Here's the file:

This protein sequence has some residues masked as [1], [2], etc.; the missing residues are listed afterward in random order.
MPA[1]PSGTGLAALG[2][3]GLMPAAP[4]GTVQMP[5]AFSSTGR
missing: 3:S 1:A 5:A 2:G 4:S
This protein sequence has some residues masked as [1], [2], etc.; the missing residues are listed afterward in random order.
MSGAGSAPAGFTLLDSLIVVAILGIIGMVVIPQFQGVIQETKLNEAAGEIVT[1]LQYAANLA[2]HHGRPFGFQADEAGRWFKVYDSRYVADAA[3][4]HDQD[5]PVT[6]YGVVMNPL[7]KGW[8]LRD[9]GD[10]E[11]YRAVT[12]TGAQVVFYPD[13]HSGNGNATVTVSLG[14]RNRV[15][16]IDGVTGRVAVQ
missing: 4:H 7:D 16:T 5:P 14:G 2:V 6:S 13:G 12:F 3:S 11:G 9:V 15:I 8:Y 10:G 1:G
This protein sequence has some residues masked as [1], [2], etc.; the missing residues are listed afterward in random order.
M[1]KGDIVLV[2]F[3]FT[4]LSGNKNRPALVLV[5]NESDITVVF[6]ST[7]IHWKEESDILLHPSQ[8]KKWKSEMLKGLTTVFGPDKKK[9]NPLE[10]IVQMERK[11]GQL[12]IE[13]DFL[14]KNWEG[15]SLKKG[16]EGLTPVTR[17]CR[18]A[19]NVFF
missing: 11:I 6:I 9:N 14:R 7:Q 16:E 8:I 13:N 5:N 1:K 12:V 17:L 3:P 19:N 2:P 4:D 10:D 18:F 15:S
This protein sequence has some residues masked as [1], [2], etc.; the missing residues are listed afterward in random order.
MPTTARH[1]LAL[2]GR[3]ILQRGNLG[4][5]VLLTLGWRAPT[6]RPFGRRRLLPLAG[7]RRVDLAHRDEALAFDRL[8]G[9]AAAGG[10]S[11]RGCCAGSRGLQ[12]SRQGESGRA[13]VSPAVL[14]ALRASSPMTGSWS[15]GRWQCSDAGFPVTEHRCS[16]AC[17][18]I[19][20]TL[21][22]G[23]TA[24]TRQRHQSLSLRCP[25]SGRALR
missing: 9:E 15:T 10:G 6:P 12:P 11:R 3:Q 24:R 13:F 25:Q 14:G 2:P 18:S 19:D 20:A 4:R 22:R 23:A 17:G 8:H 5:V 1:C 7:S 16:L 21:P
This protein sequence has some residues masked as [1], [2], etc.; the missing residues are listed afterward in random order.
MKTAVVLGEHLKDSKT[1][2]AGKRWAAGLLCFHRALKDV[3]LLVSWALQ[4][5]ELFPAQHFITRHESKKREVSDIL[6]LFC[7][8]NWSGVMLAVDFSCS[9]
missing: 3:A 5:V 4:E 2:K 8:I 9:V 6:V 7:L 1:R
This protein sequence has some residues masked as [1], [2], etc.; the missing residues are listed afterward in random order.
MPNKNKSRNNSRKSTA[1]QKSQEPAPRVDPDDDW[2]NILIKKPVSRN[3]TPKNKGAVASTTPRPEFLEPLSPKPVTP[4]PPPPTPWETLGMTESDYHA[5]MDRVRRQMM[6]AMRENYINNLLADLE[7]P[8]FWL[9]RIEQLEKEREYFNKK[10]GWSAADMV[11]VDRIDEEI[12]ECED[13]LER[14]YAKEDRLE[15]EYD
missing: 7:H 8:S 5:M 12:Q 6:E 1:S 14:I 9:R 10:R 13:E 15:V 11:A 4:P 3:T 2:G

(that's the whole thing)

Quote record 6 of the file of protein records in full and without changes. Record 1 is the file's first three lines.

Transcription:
This protein sequence has some residues masked as [1], [2], etc.; the missing residues are listed afterward in random order.
MPNKNKSRNNSRKSTA[1]QKSQEPAPRVDPDDDW[2]NILIKKPVSRN[3]TPKNKGAVASTTPRPEFLEPLSPKPVTP[4]PPPPTPWETLGMTESDYHA[5]MDRVRRQMM[6]AMRENYINNLLADLE[7]P[8]FWL[9]RIEQLEKEREYFNKK[10]GWSAADMV[11]VDRIDEEI[12]ECED[13]LER[14]YAKEDRLE[15]EYD
missing: 7:H 8:S 5:M 12:Q 6:E 1:S 14:I 9:R 10:R 13:E 15:V 11:A 4:P 3:T 2:G